Seed potatoes come in hundreds of varieties and different colors. Ranging from first earliest to late maturing, gardeners can harvest potatoes several times during the growing season. The earliest varieties are ready for harvest in 70 to 90 days. Mid-season potatoes mature in 90 to 120 days, and finally late varieties are ready in 123 to 140 days. When choosing seed potatoes, gardeners need to decide in what types of dishes they will use the mature potatoes. According to the U.S. Potato Board, there are six varieties of potatoes, all of which are available as seed potatoes.
Russets are the type of potato most commonly found in the grocery store and are available all year. Revered for their quality as baked and mashed potatoes, russets also are idea for french fries. These brown-skinned potatoes have a white flesh and are high in starch content.
Round whites such as White Rose are an all-purpose potato with a medium starch content. Available year 'round, the smooth, tan-skinned potatoes have a white flesh. The lower starch content of these tubers makes them suitable for potato salads as well as boiling, steaming, frying, roasting, potatoes au gratin and in soups and chowders.
Better known as fingerlings, these low-starch potatoes are as versatile as russets and round whites. The main difference with these oval-shaped tubers is their limited availability. Long whites are seasonal, available only in the spring and summer. These thin-skinned tubers, such as Rose Finn Apple, are ideal for frying, baking, boiling and roasting.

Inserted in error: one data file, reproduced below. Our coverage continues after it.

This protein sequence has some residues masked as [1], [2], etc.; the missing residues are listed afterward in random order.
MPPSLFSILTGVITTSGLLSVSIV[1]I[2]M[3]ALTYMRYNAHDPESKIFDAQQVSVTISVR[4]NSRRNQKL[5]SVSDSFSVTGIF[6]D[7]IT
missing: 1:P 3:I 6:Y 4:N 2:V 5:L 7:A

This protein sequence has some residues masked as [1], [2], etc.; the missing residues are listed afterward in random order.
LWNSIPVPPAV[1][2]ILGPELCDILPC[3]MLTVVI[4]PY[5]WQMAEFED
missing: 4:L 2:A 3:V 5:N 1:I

Sometimes mistakenly referred to as new potatoes, these tubers are true to their name, sporting a red skin. Flesh colors range from white to yellow and reddish. Reds such as Norland and Klondike Rose are suitable for dishes like potatoes au gratin and scalloped potatoes, and in soups and chowders. This tuber's low starch content and moist texture make it ideal for frying, steaming, boiling, roasting and in salads. Reds are available most of the year.
One of the most popular yellow potatoes, Yukon Gold, has become available all year. The dense texture of these all-purpose potatoes makes them ideal for mashing and for using in soups and chowders.
Although these tubers have pretty exterior hues, the flesh can range from white to dark blue or lavender. If preservation of color is essential, the potatoes should be microwaved. Unlike other tubers, blues and purples tend to be nutty in flavor. The medium starch content makes them suitable for steaming, boiling and baking, as well as for use in salads and as au gratin or scalloped potatoes. Blues and purples also hold up well in soups and chowders and make delicious french fries.
- The Best Winter Storage Potatoes
- Store Parsnips
- Varieties of Freestone Peaches
- What Are the Types of Peaches in Georgia?
- When to Harvest Potatoes
- Plant Fingerling Potatoes
- Optimum Soil Requirements for a Potato Plant
- What are the Best Vegetables to Grow in the State of Oregon?
- The Best Apple Trees to Grow in Mississippi
- Vegetables That Grow in Acidic Soil
- Apple Trees for Montana
- Meaning of Orange Roses